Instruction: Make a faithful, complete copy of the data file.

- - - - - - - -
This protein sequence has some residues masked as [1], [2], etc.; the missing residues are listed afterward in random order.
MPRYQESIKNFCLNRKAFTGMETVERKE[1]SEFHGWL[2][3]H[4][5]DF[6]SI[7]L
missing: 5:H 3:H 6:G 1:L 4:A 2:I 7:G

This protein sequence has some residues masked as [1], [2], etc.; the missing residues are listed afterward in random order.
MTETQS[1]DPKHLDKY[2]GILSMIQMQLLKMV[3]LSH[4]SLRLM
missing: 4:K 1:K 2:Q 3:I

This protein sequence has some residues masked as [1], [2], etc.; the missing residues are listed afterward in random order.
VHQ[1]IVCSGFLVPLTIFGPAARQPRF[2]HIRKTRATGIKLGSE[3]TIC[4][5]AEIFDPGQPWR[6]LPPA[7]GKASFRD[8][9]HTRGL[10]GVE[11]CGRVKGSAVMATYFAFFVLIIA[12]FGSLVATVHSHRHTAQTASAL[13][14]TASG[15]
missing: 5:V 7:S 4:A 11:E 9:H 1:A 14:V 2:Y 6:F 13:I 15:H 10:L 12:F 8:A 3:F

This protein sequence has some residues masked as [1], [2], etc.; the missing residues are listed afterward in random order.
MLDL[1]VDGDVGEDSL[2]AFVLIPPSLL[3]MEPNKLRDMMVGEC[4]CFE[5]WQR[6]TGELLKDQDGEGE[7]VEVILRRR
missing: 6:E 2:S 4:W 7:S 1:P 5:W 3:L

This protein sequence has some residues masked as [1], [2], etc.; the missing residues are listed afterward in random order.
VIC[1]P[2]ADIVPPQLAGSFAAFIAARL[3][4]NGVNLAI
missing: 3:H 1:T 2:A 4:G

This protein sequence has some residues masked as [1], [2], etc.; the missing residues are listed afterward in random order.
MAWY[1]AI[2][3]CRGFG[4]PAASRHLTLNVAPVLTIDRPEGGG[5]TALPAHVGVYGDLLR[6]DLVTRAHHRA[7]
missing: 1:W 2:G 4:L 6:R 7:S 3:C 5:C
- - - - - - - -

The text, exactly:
This protein sequence has some residues masked as [1], [2], etc.; the missing residues are listed afterward in random order.
MPRYQESIKNFCLNRKAFTGMETVERKE[1]SEFHGWL[2][3]H[4][5]DF[6]SI[7]L
missing: 5:H 3:H 6:G 1:L 4:A 2:I 7:G

This protein sequence has some residues masked as [1], [2], etc.; the missing residues are listed afterward in random order.
MTETQS[1]DPKHLDKY[2]GILSMIQMQLLKMV[3]LSH[4]SLRLM
missing: 4:K 1:K 2:Q 3:I

This protein sequence has some residues masked as [1], [2], etc.; the missing residues are listed afterward in random order.
VHQ[1]IVCSGFLVPLTIFGPAARQPRF[2]HIRKTRATGIKLGSE[3]TIC[4][5]AEIFDPGQPWR[6]LPPA[7]GKASFRD[8][9]HTRGL[10]GVE[11]CGRVKGSAVMATYFAFFVLIIA[12]FGSLVATVHSHRHTAQTASAL[13][14]TASG[15]
missing: 5:V 7:S 4:A 11:E 9:H 1:A 14:V 2:Y 6:F 13:I 15:H 10:L 12:F 8:A 3:F

This protein sequence has some residues masked as [1], [2], etc.; the missing residues are listed afterward in random order.
MLDL[1]VDGDVGEDSL[2]AFVLIPPSLL[3]MEPNKLRDMMVGEC[4]CFE[5]WQR[6]TGELLKDQDGEGE[7]VEVILRRR
missing: 6:E 2:S 4:W 7:S 1:P 5:W 3:L

This protein sequence has some residues masked as [1], [2], etc.; the missing residues are listed afterward in random order.
VIC[1]P[2]ADIVPPQLAGSFAAFIAARL[3][4]NGVNLAI
missing: 3:H 1:T 2:A 4:G

This protein sequence has some residues masked as [1], [2], etc.; the missing residues are listed afterward in random order.
MAWY[1]AI[2][3]CRGFG[4]PAASRHLTLNVAPVLTIDRPEGGG[5]TALPAHVGVYGDLLR[6]DLVTRAHHRA[7]
missing: 1:W 2:G 4:L 6:R 7:S 3:C 5:C